Citadel Broadcasting halted AM nighttime IBOC operations in early October after receiving interference complaints.
Citadel Director of Corporate Engineering Martin Stabbert said his company is taking a step back and evaluating the situation. The company’s 10 AMs stopped nighttime HD-R operations as of Oct. 1. They are still broadcasting in HD-R during the day. Overall, 16 of Citadel’s 66 AMs have converted and four more were in-process earlier in the month.
An excerpt from his memo to staff reads: “... In response to the lackluster performance, the limited benefit, and various reports of significant interference, Citadel is suspending nighttime AM HD operations at this time. Please reinstate your previous procedures for daytime-only HD operation as soon as possible. ...”
The company received interference complaints from listeners and stations on adjacent channels, the latter from both Citadel- and non-Citadel-owned stations in and outside the markets.
Most of the complaints center around 50 kW Class As, Stabbert said, although internally, Citadel has also observed effects from lower-powered stations on adjacents at night.
Stabbert stressed that Citadel’s action is not a criticism of Ibiquity nor of its technology. The move, however, comes at a time when the impact of AM digital at night, which only recently was OK’ed by the FCC, is being closely scrutinized by those who believe it could fundamentally damage the band.
With this action, Citadel, a member of the HD Digital Radio Alliance, offered itself as a testbed to Ibiquity for itself and other radio groups.
Of the issue overall, Stabbert said, “It’s an unknown, and that’s why we’re stepping back to work with Ibiquity to make it a known. I can only see that good will come from our stance of stepping back to evaluate performance.”
Ibiquity Digital said it has received few complaints about interference and that the “vast majority” of feedback it’s received about AM nighttime has been positive.
“We understand Citadel’s caution and are working with them to understand what they are experiencing and to address their concerns,” said a spokeswoman.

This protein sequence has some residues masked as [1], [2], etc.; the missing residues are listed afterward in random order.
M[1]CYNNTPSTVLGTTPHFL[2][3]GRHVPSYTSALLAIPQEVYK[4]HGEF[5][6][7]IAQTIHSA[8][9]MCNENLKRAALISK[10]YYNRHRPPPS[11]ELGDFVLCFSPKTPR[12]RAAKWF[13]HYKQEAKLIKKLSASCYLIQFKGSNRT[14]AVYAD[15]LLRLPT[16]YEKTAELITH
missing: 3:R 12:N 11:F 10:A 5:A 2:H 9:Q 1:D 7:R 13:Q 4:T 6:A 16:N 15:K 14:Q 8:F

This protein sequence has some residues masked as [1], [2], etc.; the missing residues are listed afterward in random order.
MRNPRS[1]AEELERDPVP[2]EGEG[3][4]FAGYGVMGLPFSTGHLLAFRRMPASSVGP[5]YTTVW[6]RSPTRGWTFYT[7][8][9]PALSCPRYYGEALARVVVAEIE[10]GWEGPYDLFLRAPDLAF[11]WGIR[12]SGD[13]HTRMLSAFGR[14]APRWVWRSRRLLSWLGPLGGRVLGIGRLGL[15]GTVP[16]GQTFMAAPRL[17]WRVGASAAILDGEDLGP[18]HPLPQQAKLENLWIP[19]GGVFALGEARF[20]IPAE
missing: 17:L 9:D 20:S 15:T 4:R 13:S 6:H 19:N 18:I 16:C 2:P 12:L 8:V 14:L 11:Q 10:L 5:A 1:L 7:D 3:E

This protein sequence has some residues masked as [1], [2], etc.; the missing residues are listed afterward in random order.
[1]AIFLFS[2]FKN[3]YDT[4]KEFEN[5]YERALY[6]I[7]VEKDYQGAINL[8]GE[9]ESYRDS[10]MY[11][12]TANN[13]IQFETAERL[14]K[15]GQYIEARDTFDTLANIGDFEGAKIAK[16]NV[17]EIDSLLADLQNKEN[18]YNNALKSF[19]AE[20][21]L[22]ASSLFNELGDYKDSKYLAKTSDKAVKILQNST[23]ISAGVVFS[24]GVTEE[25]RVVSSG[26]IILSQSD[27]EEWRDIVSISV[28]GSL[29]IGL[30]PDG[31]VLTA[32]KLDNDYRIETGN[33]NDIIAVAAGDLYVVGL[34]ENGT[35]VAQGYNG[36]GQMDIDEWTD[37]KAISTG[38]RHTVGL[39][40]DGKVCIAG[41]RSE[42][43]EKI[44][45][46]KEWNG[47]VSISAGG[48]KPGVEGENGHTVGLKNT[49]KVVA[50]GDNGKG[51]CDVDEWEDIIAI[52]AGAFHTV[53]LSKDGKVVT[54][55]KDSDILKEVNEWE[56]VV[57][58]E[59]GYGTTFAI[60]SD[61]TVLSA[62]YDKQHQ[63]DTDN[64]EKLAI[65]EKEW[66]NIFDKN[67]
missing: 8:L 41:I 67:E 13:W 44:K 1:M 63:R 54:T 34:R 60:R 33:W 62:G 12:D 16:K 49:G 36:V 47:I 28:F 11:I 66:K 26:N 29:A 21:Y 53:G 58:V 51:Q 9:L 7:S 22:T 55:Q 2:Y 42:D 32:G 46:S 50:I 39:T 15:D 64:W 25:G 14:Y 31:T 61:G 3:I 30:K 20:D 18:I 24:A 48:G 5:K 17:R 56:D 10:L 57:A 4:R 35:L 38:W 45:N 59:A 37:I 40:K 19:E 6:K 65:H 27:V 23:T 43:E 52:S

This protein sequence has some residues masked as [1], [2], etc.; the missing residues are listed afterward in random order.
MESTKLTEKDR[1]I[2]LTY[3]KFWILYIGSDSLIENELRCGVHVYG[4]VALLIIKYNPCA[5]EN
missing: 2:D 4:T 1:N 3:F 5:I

It took some time to get feedback after the stations began running 24/7 in HD-R. “I would imagine some people listening the first couple of nights wondered what was going on but didn’t call the station, especially since the [nighttime] launch was over a weekend,” said Stabbert.
Some stations had no complaints, he said, and roughly the same number did.
Listeners who have complained say they hear hiss and adjacent-channel stations say they hear noise on the channel, he said, adding that most of the impacted adjacents are stations Citadel owns.
After ‘Stepping Back,’ What’s Next?
Citadel and Ibiquity were figuring out the next steps — and who would pay for what — earlier in the month.
Stabbert said Citadel employees have been measuring the effects of AM nighttime IBOC subjectively — by ear — so far; it’s working with Ibiquity to determine what equipment and resources are needed to devise a resolution.
That may involve some on/off testing and/or reducing the injection of the digital energy into one or both sidebands.
“We have a general idea of what’s going on; as we step back, we can do empirical testing with Ibiquity,” Stabbert told Radio World.
He couldn’t guess how long the process would take, noting “The sooner we step back and evaluate the next move, the sooner we can make that move. If there is a problem, we want to help Ibiquity tweak it so that it’s less of an issue, or a non-issue.”
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